“In 2002, the priority was to stop the bleeding that led to the unemployment being close 25 percent. When the measure was first applied, Argentina had already started to grow. Claiming that the double severance increased employment doesn’t have any logic. In the best case scenario, it can mitigate the fall,” Eduardo Levy Yeyati, head of the Elypsis consultancy and university professor, told the Herald.
Same project, different scenario
Experts agreed the economic scenario is entirely different from the last time the measure was implemented, with many claiming it wouldn’t be necessary to do it all over again. Other initiatives could be implemented instead such as increasing the unemployment insurance, frozen at 300 pesos for the last 10 years.
“Argentina isn’t facing an employment crisis. In fact, employment has been on the rise. The measure was implemented in 2002 amid an economic crisis. Doing the same in an stable economy isn’t necessary and is a bad sign,” González Rosada, economist at the Di Tella University, told the Herald.
There are no official figures of the current level of unemployment as the INDEC statistics bureau stopped reporting labour data last year. On its last report for 2015 second quarter, INDEC said unemployment was at 5.9 percent — 1.6 percent lower than the same period last year and the lowest figure of the last 28 years.
The national government recently reported 3,219 jobs were created between December and February based on data from the Labour Ministry, a figure under scrutiny considering 11,000 state workers were laid off. On the other hand, CTA union said 68,000 jobs were lost and the CEPA economists centre said the figure actually reaches 141,000 layoffs.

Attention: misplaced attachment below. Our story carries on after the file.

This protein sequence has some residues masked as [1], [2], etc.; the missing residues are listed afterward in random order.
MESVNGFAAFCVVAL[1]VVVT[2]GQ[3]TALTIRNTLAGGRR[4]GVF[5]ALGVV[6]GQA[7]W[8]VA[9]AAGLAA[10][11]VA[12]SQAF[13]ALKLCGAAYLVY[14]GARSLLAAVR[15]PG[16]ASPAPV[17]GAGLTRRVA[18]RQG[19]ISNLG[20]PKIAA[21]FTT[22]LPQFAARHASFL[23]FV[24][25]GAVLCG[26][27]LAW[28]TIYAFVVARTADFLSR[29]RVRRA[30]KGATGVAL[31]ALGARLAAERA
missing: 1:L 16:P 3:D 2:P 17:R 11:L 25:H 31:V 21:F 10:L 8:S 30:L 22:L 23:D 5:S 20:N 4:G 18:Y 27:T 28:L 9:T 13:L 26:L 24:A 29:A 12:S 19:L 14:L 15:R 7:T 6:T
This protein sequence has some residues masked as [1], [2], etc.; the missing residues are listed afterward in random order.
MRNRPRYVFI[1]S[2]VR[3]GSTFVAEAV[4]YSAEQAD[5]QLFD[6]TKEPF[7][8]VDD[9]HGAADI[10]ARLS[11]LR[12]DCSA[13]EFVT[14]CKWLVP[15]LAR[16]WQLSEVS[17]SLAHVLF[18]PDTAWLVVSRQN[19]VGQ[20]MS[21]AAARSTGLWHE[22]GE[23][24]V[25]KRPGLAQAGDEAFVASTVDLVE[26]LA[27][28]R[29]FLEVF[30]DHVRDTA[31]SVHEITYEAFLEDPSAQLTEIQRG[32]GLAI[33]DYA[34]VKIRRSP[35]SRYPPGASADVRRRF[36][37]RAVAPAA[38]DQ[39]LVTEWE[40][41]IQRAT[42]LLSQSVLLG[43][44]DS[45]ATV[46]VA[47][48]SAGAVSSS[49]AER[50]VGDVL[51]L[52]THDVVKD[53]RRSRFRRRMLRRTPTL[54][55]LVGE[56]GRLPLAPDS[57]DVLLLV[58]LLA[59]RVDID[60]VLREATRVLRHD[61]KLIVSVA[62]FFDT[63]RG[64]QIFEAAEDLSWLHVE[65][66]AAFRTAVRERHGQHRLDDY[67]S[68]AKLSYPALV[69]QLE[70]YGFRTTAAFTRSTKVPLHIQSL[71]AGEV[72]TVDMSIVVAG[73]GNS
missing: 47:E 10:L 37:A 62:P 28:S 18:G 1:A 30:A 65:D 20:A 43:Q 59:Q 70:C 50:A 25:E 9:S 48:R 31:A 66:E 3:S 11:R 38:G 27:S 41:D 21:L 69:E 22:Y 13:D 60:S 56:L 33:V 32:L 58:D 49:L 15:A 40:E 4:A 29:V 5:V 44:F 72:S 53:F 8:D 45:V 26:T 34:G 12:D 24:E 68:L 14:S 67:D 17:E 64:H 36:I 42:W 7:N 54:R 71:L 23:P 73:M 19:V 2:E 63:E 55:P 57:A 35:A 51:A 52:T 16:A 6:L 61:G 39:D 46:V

“Increasing the layoff costs reduces both the destruction and creation of employment,” Levy Yeyati said. “It could be an useful measure to stop the layoffs at the expense of employers. But if creating jobs is the real objective, the best option would be reducing labour taxes.”
The draft that stipulates the double severance was sent last week to the Lower House, which already started discussions about it. Nevertheless, it could take some time before it turns into a law as some parties are asking for changes in order to provide benefits for the small- and medium-sized businesses sector. If that’s the case, the bill will have to go through the Senate again.
Approximately 70 percent of all employment in Argentina is attributable to the small- and medium-sized sector.
“The bill doesn’t set any differences between large and small- and medium-sized companies. It’s not the same applying the measure to a small auto parts firm already affected by the hike on public utilities than to Techint,” Matias Carugati, chief economist at Management and Fit consultancy, told the Herald. “Small firms could end up closing their doors because of the initiative.”
While questioning the bill, the national government set the eye on alternative initiatives to boost employment, rejecting the claim of an employment crisis.
President Mauricio Macri sent a bill to Congress to grant companies tax breaks when hiring 18 to 24 year-old workers, seeking to encourage them to hire young people. At the same time, the government will seek to increase the unemployment insurance to 3,000 pesos a month as well as the minimum wage, which would be raised 30 percent.
“If the goal is to create new jobs, you have to encourage companies to do so by, for example, not forcing them to pay employer contributions of new employees during a year,” Fausto Spotorno, economist and director of the Economic Studies Centre at the Orlando Ferreres consultancy, told the Herald. “Trying to freeze layoffs actually leads to more layoffs.”